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REVIEW IN PROGRESS – Animal Crossing: New Horizons

What does Animal Crossing look like after playing it for a while?

So. It’s been over a month since Animal Crossing: New Horizons has come out. In my last review, there wasn’t a lot to talk about other than the basics of starting an island and what that looked like. Especially given I don’t time travel. Not that I’m judging you if you do, but, you know. I am. A little.

But, in a month, what’s changed in the world of Animal Crossing? What does my island and my play style look like now? Let’s take a trip back to Phobos and see how things have changed.

Welcome to Phobos, in Caco we trust.

A world of industry

The biggest thing to take note of is that this is not a deserted island anymore. There’s a lot going on now. I have a fully completed house. Everyone has houses, actually, I have a full island, all kinds of villagers have moved in, and yet, Isabelle consistently only gives me three stars to rate it, saying something about decorating or whatever. I’ve been decorating this whole time! I’m not mad at you Isabelle, just disappointed!

Anyway, the ‘deserted island’ feel really doesn’t last long in the grand scheme of things. The game seems to actively encourage avoiding it, with buildings such as the museum and the Able Sisters shop being very modern in design, as well as the new town hall. So once players start moving forward in the game, there’s no way to say ‘actually, no, I want everyone to stay in tents’.

Crafting also continues to prove integral, with it being the only way to replenish essential items such as shovels, nets, etc. as there’s no unbreakable versions of these items, as of yet. Which can quickly become a pain in the butt for people like me who are pretty lazy with resource gathering and prefer to spend those resources on making new furniture and items. It’s especially insulting once the Nooklings shop starts upgrading and offering really fancy, pretty shovels and the like, only to discover those also break.

Players also have an unprecedented amount of control over how they shape their island, especially once the terraforming feature is unlocked. Not only does it allow players to lay down pathways, but it also gives players the ability to make lakes, rivers, waterfalls, mountains, whatever their heart desires. Within reason. Though at first this can be extremely intimidating and it took me a solid week of thinking, planning and looking at other peoples islands to figure out what I wanted for my own. I’m still not entirely sure.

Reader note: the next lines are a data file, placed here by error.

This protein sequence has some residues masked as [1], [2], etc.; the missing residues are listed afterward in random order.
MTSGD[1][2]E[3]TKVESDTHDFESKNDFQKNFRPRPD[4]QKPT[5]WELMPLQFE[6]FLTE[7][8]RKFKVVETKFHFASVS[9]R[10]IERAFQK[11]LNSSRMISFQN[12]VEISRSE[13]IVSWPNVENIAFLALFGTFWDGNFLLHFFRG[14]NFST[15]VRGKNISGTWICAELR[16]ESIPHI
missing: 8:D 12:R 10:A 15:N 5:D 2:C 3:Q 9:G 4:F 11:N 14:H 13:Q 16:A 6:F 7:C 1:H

What else is there?

Once all debts are paid off and things have been unlocked, upgraded, etc., there becomes less and less clear goals to work toward. Though how long it takes for these goals to be hit will depend on the player, for example, I only got lucky in the turnip market getting those big stonks, otherwise I’d still be paying off my debt, probably.

But the game has no shortage of things to do. The first event, Bunny Day, was… Interesting, to say the least. Eggs were placed all throughout the island, new recipes were offered, and eventually the yellow horrific sibling of the Silent Hill Rabbit came to your town to judge your soul. And offer you more recipes.

But don’t worry, the subject has been apprehended and safely contained.

Though the Bunny Day event did show one crucial feature in the new Animal Crossing quality of life and design philosophy: The team behind the game is closely monitoring player feedback, and updates are being very regularly rolled out. It wasn’t long after complaints about the abundance of eggs started that a patch was released to at least lessen the issue.

Similarly, another update was released featuring new plants and everyone’s favourite art smuggling fox, Redd. And as a result, the museum was once again upgraded to allow for art. This bodes well for the future of the game, with the possibility of all kinds of additions, from villagers through to new fish or bugs, ensuring that no matter your style of play, an update for you will eventually come along.

Though I have to admit, I am starting to hit a wall in that I spend roughly fifteen minutes to a half hour on the game every day, doing the rounds, seeing what’s new, and then not touching it. And I suppose, really, this is the way the game is intended to be played for a lot of people. Just dribs and drabs to see what’s new, alter ones house a little, interact with the villagers and then take a break.

It’s not a bad way to play, but it does mean that, until the next event, I’m finding less and less reasons to play for long amounts of time. Though I still have goals, such as decorating my home and my island, and I still eagerly load up my game every morning to see what’s new.

There’s also the ever changing nature of the island as the months roll on, with new bugs and fish, leaves changing colour as the weather gets colder, and even today I’ve noticed mushrooms starting to pop up. There’s always some kind of whimsy and wonder, something new to discover, and so long as there’s new things, I will keep writing these.

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